The question is not a geographical brain teaser but a concerned query about the well-being of Prime Minister Meles Zenawi, who has not been seen in public for two months, and about Ethiopia’s commitment to U.S. counterterrorism efforts in neighboring Somalia.
In his absence, the government has continued to brook little dissent from the media, activists and members of opposition parties. It also has announced that Ethiopian troops will remain in Somalia to help defeat al Shabab, the al Qaeda-linked Islamist militants who have ruled large areas of the Horn of Africa nation.
But no succession plan has been announced publicly, and Mr. Meles‘ hold on power has been near absolute, with little in the way of institutional capacity to accommodate a transfer of power.
In addition, Mr. Meles‘ minority Tigray ethnic group dominates the government’s ruling coalition, which has stoked deep ethnic resentments and heightened the risk of a scramble for power if the prime minister were no longer in charge.
“Ethiopia is a very traumatized society, and people could use this window of uncertainty as a chance to rise up,” said Obang Metho, executive director of the Solidarity Movement for a New Ethiopia, a nonprofit advocacy group based in Arlington, Va.
Mr. Meles’ government sent hundreds of Ethiopian troops into Somalia in November to fight al Shabab. They have helped wrestle away towns in central Somalia, train local militia, and prevent spillover along Ethiopia’s long border with Somalia, which has allowed AU troops to advance toward other al Shabab strongholds.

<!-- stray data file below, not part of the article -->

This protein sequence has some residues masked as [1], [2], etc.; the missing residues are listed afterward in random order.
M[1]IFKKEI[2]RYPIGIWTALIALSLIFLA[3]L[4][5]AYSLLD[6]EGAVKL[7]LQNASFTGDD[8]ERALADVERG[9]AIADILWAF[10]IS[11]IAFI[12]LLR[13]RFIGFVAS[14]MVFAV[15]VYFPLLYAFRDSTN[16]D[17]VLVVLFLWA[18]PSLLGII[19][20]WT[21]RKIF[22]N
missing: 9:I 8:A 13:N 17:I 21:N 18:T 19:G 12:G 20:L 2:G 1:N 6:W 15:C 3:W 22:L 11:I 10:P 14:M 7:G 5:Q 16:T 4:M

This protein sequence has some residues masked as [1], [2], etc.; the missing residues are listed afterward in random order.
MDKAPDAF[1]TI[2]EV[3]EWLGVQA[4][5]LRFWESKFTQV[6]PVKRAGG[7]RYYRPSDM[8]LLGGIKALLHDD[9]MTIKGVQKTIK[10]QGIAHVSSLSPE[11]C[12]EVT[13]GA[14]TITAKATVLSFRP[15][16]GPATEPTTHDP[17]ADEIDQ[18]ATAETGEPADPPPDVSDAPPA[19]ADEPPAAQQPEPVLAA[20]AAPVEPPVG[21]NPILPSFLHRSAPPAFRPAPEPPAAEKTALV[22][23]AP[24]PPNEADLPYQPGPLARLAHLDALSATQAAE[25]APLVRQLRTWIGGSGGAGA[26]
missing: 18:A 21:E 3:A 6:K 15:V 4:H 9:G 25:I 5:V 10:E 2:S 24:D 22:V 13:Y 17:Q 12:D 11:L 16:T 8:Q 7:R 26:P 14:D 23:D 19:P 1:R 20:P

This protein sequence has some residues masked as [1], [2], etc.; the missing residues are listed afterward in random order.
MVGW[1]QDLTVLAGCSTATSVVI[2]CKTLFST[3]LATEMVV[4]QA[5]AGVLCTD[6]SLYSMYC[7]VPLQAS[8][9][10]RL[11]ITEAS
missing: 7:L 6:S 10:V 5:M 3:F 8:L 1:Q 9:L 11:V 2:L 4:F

Ethiopia invaded Somalia in 2006 to fight Islamists, but that move was extremely unpopular among Somalis and gave rise to al Shabab. This time, Ethiopia’s presence in Somalia has been more welcomed, given the ruthless governance of al Shabab’s militants.
Economic growth has averaged more than 10 percent over the past eight years, spurred by low taxes, improvements to infrastructure, and strong foreign investment.
But income inequality remains stubbornly high, with per capita income around $1,000 and youth unemployment at 25 percent, according to the CIA World Factbook 2012.
Meanwhile, the government has cracked down on Muslim protesters and forced thousands of people from their land in Gambella and South Omo to make room for commercial agricultural projects.
An aide to a U.S. senator involved in African affairs described Mr. Meles‘ absence as unsustainable and said it’s anybody’s guess as to how the country might unravel.
David Shinn, former U.S. ambassador to Ethiopia, said domestic unrest is unlikely to have much impact on Ethiopia’s policy in Somalia because self-interest is guiding the government’s involvement there.
“Any government in [Ethiopia’s capital] Addis Ababa will link unrest in Somalia to potential or actual unrest in Ethiopia’s Odaden region,” Mr. Shinn said, referring to the Ethiopian territory that borders Somalia.
The Ethiopian government likely sees itself benefiting from the U.S. drone operation in terms of security and intelligence sharing with the West.
A spokesman in the U.S. Bureau of African Affairs said the United States has been in contact with several Ethiopian officials since Mr. Meles‘ disappearance but would not speculate on what changes might occur should the prime minister not return to his duties.
Mr. Meles took power after the fall of the communist Mengistu government in 1991 and was re-elected amid voting fraud allegations in 2005.